Wednesday, February 15, 2012

Week 2: Frustration

Week 2:

Monday: today was a good day… just kidding. I will save you the day to day details of the past week. Let’s suffice it to say, it was a similar play with a new cast of characters. There was a huge team here from Clarksville, TN doing dental, eyeglass and school visits, and our MVP is Dr. Jim Howard, an ER doc from TX.

Frustration. Jim is on his seventh visit to the BMC. Walking back from clinic on Monday he says, “we just have to focus on what we can do.” It sounds so simple yet so impossible. It is extremely easy to become frustrated here. I often feel like half the patients I don’t really need to do anything to help. They complain of headache; I determine they carry heavy items on their head and send them away with Tylenol. Even worse are the patients that come in and I can’t do anything to help: a young woman with ascites and likely liver disease, melanoma and the like. I would like to share a few stories of patients with you. There are patients everyday that will break your heart. Everyday kids die that wouldn’t die in America.

Burns. First, was a man who came in a few weeks ago. He had a seizure and fell into a fire. Third degree burns extended all the way up his legs. After fluids, fasciotomies, and debriding, the man was stabilized. Over the coming days, his legs were full of contractures and lacking any form of blood supply. What next? We are here to help and serve, but taking both his legs would be death for someone in Africa. If he cannot walk, he cannot eat. Any of our efforts to prolong his life here may only cause him more pain. He has gone home early this week to pass. I asked myself if we did him any good. What if we had never stepped in and brought him back with fluids and care? What if bringing him back gave him the opportunity to pray with the chaplin? Was it worth it?

Rupture. Greg, James and I were out on a nice morning run…until we arrived home. Maternity ward had been looking for Greg to come see a patient who presented with a hand out of the uterus. There were no heart tones, and mom’s uterus was ruptured. Medicine is difficult when ‘interesting case” often also means “bad outcome.” When the baby came out, they say, “put it in the bucket.” The mom’s life was saved that day. She is still on maternity and we have been very concerned about her. Following her section, her hematocrit was very low and there was no family to give her blood. (I can’t remember if I have written about that before, but the lack of blood bank means that blood must come directly from the patient’s own family). She finally did get blood, but has been spiking fevers every day since her operation. Today, another woman on the ward was translating for her. A nurse finally translated something back to me, and said that the lady was telling our young patient that she is lucky to be alive. God saved her life and she needs to go to church. My patient looked down and had tears on her face. I pray for this patient. I pray that she knows Jesus or that good will soon come from her sad situation.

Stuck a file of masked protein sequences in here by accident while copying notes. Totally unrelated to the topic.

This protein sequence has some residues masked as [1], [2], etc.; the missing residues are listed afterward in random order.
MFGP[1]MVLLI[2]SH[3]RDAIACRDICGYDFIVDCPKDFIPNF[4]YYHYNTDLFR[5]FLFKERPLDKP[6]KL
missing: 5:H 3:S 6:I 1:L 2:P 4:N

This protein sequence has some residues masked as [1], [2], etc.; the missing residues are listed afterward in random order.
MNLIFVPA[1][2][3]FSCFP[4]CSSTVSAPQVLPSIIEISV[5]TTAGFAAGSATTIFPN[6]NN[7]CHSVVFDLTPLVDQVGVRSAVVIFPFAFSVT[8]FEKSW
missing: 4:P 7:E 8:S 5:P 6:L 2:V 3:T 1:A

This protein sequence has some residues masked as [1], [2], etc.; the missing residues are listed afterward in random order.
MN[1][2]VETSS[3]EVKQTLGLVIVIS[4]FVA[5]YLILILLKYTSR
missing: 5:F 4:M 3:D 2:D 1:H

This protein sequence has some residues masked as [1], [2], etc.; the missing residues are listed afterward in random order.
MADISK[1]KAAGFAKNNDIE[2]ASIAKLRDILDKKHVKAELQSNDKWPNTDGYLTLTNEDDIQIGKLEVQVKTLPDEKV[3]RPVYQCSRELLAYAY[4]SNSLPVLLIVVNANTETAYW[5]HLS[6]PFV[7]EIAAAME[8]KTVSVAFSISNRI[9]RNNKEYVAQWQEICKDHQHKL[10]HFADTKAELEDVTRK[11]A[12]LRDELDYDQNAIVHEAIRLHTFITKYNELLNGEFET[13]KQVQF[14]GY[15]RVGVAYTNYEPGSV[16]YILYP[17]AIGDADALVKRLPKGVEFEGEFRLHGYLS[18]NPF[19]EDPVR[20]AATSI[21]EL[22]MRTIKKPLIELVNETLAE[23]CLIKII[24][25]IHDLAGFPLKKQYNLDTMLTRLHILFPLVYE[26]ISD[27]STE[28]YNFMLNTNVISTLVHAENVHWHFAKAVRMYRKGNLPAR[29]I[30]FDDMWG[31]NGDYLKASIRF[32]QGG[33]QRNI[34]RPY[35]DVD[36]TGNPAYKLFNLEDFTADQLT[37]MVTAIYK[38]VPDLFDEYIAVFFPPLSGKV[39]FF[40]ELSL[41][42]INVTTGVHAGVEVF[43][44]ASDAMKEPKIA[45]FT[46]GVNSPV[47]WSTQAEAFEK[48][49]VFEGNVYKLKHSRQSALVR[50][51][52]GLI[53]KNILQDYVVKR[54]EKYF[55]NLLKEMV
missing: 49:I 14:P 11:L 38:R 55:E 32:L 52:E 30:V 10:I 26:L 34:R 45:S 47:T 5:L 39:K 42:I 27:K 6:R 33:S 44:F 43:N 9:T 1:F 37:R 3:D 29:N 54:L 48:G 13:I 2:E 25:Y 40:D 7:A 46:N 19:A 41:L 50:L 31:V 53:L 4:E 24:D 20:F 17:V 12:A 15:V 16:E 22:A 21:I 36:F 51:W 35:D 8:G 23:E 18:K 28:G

Pus. Last one. There is a 8 year old girl that presented septic a week or so ago. We were certain she would die during the night and her extremities were already cold. She did not. In the coming week, her right leg appeared swollen despite a normal x-ray. She was taken for debridement…I have never seen so much pus in my life. I’ll spare the non medical crowd any further wound description, but the infection is now in her knee and she has already been drained twice. We clean, drain and pack, but it breaks my heart to see this beautiful young girl with such a big problem. In the states this infection would have been caught by CT long before it got this far. In the States, we treat people for 6-8 weeks with IV antibiotics for osteomyelitis…not in Ghana. This poor girl may not walk normally ever again. Her knee might be frozen and she very well could lose her leg. We saved her from sepsis, but she is not healed.

This post is not supposed to be depressing, but I wanted to share my heart. This is a sampling of what we see. It is hard. It can be frustrating. Nonetheless, we have to focus on what we can do because there is an ultimate healer, and we are not Him.

Photo of boy with burkitt lymphoma. Our team raised funds to send him to Accra for chemo (a very chemo-sensitive tumor).
Thanks for following. I love you all and miss you!


  1. wow. what a tough environment, to say the least.

    our prayers are with ya Cat. no doubt you're doing a fantastic job with the resources available. keep up the good work.

    as paul prayed for the roman believers : "May the God of hope fill you with all joy and peace as you trust in him, so that you may overflow with hope by the power of the Holy Spirit." r15.13.

  2. Hi Cat,
    It sounds like your associate, Jim, has lots of wisdom in his suggestion to focus on what you can do. I am sorry that you are seeing so much suffering; but amazed that you are seeing it too...wondering what God will do in your life as a result. You have a sweet spirit, and He has plans for you that will most certainly bring good to this world and to His kingdom.

    So while you are battling it out down there, focusing on what you can do, I'll sit here praying for you, looking forward to what He does with all this!

    1. Thank you so much for continued prayers and thoughts:) They are much appreciated!